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Broken Arrow Express


B.A. Produces Four State Champion Wrestlers

By MIKE MOGUIN
Sports Writer


Photos courtesy of Broken Arrow Athletic Department


Another year. Another group of champion wrestlers.

Four names were added to Broken Arrow’s list of championship wrestlers for 2017 as sophomores Gavin Potter and Zach Marcheselli, along with seniors Skyler Haynes and Trenton Lieurance took first in their respective weight classes at the state tournament in Oklahoma City in late February.

Potter was the Class 6A 182-pound champion. Only one point was needed for Potter, as he beat Easton Rendleman of Choctaw, 1-0. Marcheselli won the 195-pound title as he pinned Edmond North’s Blake Minnick at 2:57. Haynes, who overcame an injury that kept him out early in the season, edged Delvin Jordan of Sand Springs, 3-2 in the 220-pound title match, and Lieurance won 285, beating Gage Johnson of Norman North, 3-2 in an ultimate tiebreaker.

Having captured titles last year, the wins made Marcheselli and Haynes two-time state champions. But it was the first for Potter and Lieurance.

The lone point in Potter’s match came on an escape.

Nothing happened in the first period, Potter says, looking back. He broke from Rendelman’s grip to get the escape point in the second period.

“In the second period, I got out with 1:30 left, so it was kind of like we were on our feet for the whole time. He shot in for a takedown, and there is like a scramble and he almost took me down, then I fought that off and then he didn’t shoot again in that period. I ended up on top, but it could have ended up either way,” Potter says.

Potter had wrestled Rendelman twice before in the year, splitting with him in the regular season, but the third time was the toughest. Potter won the first match by the same score as mid-season in the Geary Invitational Tournament, but Rendelman won the second battle at dual state, 8-4.

When Potter lost to Rendelman, he knew he was going to face him again in the state tournament, and he saw that as a challenge.

Ultimately, he overcame.

“I was more happy to win it for my team than to win it for myself,” Potter says.

Lieurance (36-4) had to go four extra periods before beating Johnson. Like Potter, it also took an escape to win. It was the first state championship for Lieurance since he was in middle school. He placed both his sophomore (4th) and junior (3rd) years.

Besides the fact he won state, Lieurance ended a four-match drought to Johnson, dating back to last year. His last win against the Norman North contender came his sophomore year.

“It was really good (to get state) because he had previously beaten me two times this year,” Lieurance said.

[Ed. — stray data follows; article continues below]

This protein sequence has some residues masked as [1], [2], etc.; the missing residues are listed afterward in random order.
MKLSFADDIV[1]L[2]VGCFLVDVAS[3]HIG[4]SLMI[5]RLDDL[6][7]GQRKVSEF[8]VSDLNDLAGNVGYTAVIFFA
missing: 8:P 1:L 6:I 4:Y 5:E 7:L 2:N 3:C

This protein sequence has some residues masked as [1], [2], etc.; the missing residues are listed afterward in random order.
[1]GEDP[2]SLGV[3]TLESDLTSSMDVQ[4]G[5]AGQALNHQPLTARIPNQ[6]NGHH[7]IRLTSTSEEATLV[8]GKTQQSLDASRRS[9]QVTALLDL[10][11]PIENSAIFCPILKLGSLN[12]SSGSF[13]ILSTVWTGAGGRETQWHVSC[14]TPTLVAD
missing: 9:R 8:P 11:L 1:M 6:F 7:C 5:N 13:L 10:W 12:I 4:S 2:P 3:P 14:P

He also lost to Johnson at state last year, which sent him to the consolation bracket. “I made a bad mistake and he countered on it, was able to get some points,” Lieurance says. “He made it to the finals and ended up getting beat.”

In his first loss to Johnson this season, which came in the Geary Tournament, Lieurance was caught in a body lock. “He basically threw me down. I just got out of my stance and basically did not have my focus and it resulted in him beating me,” he says.

They had another close match at regionals.

In state, Lieurance would have his turn to shine.

“That moment made me really happy because it wasn’t just a normal match,” Lieurance says. “I had become a state champion after I had beaten him. I should have been a two-timer. I should have won state last year. I should have made it to the finals because I would have beat the dude there, but it was a great feeling, like I’ve never had that feeling before.”

Unfortunately, Broken Arrow came up five points short of winning the team championship as San Springs took it with 129.5 points. The Tigers had 124.

“It was really disappointing that they (Sand Springs) beat us in state,” Potter says. “I was really thinking that we were going to come through at state, but we didn’t.”

“It was pretty devastating that we lost to them by only five points, because that’s only one match, one pin, and we lost. It was really bad,” Lieurance says.

Haynes’ win at 220 was the only championship that involved a Broken Arrow-Sand Springs battle. The Sandites also beat the Tigers at dual state two weeks earlier.
However, it was still a memorable night for Broken Arrow with their four champions along with a runner-up finish from Tyler Lawley (120 pounds), a third-place finish Caleb Wise (160) and fourth-place for Bryce Mattioda (138).

Updated 04-06-2017

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